A History of the Federal Reserve Volume 1

A History of the Federal Reserve  Volume 1 Author Allan H. Meltzer
ISBN-10 9780226519982
Release 2010-02-15
Pages 808
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Allan H. Meltzer's monumental history of the Federal Reserve System tells the story of one of America's most influential but least understood public institutions. This first volume covers the period from the Federal Reserve's founding in 1913 through the Treasury-Federal Reserve Accord of 1951, which marked the beginning of a larger and greatly changed institution. To understand why the Federal Reserve acted as it did at key points in its history, Meltzer draws on meeting minutes, correspondence, and other internal documents (many made public only during the 1970s) to trace the reasoning behind its policy decisions. He explains, for instance, why the Federal Reserve remained passive throughout most of the economic decline that led to the Great Depression, and how the Board's actions helped to produce the deep recession of 1937 and 1938. He also highlights the impact on the institution of individuals such as Benjamin Strong, governor of the Federal Reserve Bank of New York in the 1920s, who played a key role in the adoption of a more active monetary policy by the Federal Reserve. Meltzer also examines the influence the Federal Reserve has had on international affairs, from attempts to build a new international financial system in the 1920s to the Bretton Woods Agreement of 1944 that established the International Monetary Fund and the World Bank, and the failure of the London Economic Conference of 1933. Written by one of the world's leading economists, this magisterial biography of the Federal Reserve and the people who helped shape it will interest economists, central bankers, historians, political scientists, policymakers, and anyone seeking a deep understanding of the institution that controls America's purse strings. "It was 'an unprecedented orgy of extravagance, a mania for speculation, overextended business in nearly all lines and in every section of the country.' An Alan Greenspan rumination about the irrational exuberance of the late 1990s? Try the 1920 annual report of the board of governors of the Federal Reserve. . . . To understand why the Fed acted as it did—at these critical moments and many others—would require years of study, poring over letters, the minutes of meetings and internal Fed documents. Such a task would naturally deter most scholars of economic history but not, thank goodness, Allan Meltzer."—Wall Street Journal "A seminal work that anyone interested in the inner workings of the U. S. central bank should read. A work that scholars will mine for years to come."—John M. Berry, Washington Post "An exceptionally clear story about why, as the ideas that actually informed policy evolved, things sometimes went well and sometimes went badly. . . . One can only hope that we do not have to wait too long for the second installment."—David Laidler, Journal of Economic Literature "A thorough narrative history of a high order. Meltzer's analysis is persuasive and acute. His work will stand for a generation as the benchmark history of the world's most powerful economic institution. It is an impressive, even awe-inspiring achievement."—Sir Howard Davies, Times Higher Education Supplement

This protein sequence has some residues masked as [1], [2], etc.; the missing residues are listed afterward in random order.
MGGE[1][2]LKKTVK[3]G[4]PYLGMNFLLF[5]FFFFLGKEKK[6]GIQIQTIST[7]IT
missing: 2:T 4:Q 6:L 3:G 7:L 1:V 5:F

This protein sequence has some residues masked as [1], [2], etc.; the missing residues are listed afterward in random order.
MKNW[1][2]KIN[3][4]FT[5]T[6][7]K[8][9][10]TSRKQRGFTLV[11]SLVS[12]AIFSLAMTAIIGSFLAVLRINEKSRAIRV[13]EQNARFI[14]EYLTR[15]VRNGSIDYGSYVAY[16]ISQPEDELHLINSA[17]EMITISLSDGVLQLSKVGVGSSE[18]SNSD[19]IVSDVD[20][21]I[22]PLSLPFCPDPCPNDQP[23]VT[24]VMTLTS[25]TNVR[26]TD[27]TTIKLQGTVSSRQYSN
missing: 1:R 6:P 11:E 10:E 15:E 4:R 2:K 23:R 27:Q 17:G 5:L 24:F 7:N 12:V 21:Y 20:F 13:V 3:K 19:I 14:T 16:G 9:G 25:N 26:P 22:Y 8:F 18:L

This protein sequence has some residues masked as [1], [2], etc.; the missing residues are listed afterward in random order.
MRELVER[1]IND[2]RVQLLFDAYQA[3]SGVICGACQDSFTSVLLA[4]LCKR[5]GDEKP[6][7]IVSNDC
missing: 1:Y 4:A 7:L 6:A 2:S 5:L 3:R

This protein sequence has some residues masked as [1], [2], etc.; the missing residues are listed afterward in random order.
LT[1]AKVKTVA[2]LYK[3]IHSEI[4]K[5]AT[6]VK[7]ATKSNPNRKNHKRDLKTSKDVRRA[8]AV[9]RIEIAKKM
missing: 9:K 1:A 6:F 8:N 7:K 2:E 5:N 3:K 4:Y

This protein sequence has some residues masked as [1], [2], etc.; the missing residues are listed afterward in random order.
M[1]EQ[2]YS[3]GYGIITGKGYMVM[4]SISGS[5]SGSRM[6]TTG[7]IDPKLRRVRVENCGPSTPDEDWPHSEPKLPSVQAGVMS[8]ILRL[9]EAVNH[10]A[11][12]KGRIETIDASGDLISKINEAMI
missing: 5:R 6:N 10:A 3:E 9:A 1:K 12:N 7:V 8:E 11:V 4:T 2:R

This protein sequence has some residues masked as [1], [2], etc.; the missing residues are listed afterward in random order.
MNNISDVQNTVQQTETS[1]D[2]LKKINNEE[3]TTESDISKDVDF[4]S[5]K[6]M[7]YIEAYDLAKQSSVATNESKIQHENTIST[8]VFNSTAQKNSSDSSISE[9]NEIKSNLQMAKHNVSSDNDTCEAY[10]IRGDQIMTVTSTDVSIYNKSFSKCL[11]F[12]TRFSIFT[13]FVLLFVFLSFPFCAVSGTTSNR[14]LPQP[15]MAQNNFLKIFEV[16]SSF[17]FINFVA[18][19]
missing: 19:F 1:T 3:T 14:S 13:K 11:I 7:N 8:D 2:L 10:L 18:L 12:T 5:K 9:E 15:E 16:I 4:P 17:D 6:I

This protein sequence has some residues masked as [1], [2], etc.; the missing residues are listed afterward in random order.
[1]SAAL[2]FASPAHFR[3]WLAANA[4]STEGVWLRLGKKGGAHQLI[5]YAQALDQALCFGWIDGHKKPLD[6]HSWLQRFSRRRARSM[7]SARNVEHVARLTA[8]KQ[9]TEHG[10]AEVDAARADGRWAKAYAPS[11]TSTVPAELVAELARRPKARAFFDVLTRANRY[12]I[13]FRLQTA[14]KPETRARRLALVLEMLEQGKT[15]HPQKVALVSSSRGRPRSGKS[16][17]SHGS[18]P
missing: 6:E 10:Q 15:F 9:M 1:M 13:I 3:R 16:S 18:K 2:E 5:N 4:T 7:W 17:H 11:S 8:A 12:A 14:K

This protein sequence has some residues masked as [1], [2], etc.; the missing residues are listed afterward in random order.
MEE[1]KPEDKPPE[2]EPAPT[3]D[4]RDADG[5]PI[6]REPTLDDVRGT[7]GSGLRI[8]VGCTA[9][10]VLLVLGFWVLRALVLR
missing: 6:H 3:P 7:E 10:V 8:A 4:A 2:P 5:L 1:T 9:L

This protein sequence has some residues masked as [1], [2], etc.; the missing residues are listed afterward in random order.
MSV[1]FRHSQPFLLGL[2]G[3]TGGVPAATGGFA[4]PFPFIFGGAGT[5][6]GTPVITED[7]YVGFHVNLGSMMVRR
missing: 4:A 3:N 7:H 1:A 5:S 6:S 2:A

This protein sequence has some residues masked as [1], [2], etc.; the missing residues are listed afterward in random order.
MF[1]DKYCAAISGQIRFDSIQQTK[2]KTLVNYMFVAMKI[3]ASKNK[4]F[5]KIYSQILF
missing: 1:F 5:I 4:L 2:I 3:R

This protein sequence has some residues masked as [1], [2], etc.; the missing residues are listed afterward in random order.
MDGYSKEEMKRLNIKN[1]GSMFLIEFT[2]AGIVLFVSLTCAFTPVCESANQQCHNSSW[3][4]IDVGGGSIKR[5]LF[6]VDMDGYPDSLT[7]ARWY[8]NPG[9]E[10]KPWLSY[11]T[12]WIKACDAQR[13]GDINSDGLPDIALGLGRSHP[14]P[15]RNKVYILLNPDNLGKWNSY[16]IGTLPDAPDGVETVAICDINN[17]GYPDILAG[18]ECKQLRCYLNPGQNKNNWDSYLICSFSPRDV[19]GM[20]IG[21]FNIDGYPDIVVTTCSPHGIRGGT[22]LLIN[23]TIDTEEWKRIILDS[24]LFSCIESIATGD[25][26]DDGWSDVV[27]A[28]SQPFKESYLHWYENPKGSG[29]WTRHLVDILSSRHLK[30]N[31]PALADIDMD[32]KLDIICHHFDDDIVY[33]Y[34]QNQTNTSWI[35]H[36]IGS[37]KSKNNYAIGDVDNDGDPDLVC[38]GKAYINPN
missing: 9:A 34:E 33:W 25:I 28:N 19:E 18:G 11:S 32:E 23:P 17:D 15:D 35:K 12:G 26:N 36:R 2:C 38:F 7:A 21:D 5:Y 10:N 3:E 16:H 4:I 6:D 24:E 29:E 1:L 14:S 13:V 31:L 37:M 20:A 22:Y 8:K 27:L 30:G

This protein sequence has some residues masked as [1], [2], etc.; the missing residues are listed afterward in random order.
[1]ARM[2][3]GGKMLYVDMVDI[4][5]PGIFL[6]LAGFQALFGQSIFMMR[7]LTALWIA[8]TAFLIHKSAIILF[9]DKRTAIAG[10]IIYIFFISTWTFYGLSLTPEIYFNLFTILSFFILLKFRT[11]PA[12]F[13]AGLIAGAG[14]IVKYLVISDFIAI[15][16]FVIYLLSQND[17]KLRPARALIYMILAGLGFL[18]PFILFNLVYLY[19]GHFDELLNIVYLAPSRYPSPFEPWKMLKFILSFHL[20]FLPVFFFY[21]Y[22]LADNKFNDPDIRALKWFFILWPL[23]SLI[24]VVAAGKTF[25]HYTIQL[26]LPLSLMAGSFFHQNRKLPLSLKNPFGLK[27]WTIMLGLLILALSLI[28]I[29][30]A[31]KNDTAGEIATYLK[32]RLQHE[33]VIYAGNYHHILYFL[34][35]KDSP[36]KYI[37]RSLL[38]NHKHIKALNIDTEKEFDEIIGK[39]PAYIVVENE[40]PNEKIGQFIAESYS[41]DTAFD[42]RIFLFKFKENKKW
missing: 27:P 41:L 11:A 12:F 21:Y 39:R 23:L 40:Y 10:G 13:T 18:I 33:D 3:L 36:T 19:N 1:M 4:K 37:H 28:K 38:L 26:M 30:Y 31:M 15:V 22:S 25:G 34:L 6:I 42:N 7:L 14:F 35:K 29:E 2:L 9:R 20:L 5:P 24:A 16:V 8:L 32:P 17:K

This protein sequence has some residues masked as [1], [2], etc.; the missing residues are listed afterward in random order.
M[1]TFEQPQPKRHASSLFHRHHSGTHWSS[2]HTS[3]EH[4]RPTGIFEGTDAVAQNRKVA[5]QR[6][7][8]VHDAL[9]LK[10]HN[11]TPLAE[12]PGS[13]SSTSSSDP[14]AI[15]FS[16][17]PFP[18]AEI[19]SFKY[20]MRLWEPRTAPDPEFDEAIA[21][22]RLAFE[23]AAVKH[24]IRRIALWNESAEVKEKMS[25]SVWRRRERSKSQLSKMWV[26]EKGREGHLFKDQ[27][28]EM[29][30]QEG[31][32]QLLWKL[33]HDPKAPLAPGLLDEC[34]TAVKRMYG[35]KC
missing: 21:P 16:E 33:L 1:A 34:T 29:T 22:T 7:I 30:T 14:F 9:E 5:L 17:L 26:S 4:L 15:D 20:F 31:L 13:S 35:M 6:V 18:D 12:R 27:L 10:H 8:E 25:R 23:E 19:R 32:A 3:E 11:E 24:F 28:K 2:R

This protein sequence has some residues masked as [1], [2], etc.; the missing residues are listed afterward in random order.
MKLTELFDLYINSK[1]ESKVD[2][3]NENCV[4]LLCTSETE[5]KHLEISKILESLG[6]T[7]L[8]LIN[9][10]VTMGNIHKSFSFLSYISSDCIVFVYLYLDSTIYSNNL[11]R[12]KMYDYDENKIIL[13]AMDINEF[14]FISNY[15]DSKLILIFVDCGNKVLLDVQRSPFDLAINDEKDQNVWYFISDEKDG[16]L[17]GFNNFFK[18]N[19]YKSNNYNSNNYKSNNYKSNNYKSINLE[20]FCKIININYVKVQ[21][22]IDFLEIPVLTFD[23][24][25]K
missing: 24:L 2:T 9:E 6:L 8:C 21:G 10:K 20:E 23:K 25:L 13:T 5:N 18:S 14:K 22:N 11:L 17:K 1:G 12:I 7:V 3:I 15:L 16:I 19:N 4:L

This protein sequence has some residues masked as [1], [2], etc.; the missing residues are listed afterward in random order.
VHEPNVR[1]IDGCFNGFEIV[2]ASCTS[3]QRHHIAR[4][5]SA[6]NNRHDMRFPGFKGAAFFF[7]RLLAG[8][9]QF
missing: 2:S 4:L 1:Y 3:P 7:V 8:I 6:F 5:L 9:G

The Myth of Independence

The Myth of Independence Author Sarah Binder
ISBN-10 9781400888566
Release 2017-08-28
Pages 296
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Born out of crisis a century ago, the Federal Reserve has become the most powerful macroeconomic policymaker and financial regulator in the world. The Myth of Independence traces the Fed’s transformation from a weak, secretive, and decentralized institution in 1913 to a remarkably transparent central bank a century later. Offering a unique account of Congress’s role in steering this evolution, Sarah Binder and Mark Spindel explore the Fed’s past, present, and future and challenge the myth of its independence. Binder and Spindel argue that recurring cycles of crisis, blame, and reform propelled lawmakers to create and revamp the powers and governance of the Fed at critical junctures, including the Panic of 1907, the Great Depression, the postwar Treasury-Fed Accord, the inflationary episode of the 1970s, and the recent financial crisis. Marshaling archival sources, interviews, and statistical analyses, the authors pinpoint political and economic dynamics that shaped interactions between the legislature and the Fed, and that have generated a far stronger central bank than anticipated at its founding. The Fed today retains its unique federal style, diluting the ability of lawmakers and the president to completely centralize control of monetary policy. In the long wake of the financial crisis, with economic prospects decidedly subpar, partisan rivals in Congress seem poised to continue battling over the Fed’s statutory mandates and the powers given to achieve them. Examining the interdependent relationship between America’s Congress and its central bank, The Myth of Independence presents critical insights about the future of monetary and fiscal policies that drive the nation’s economy.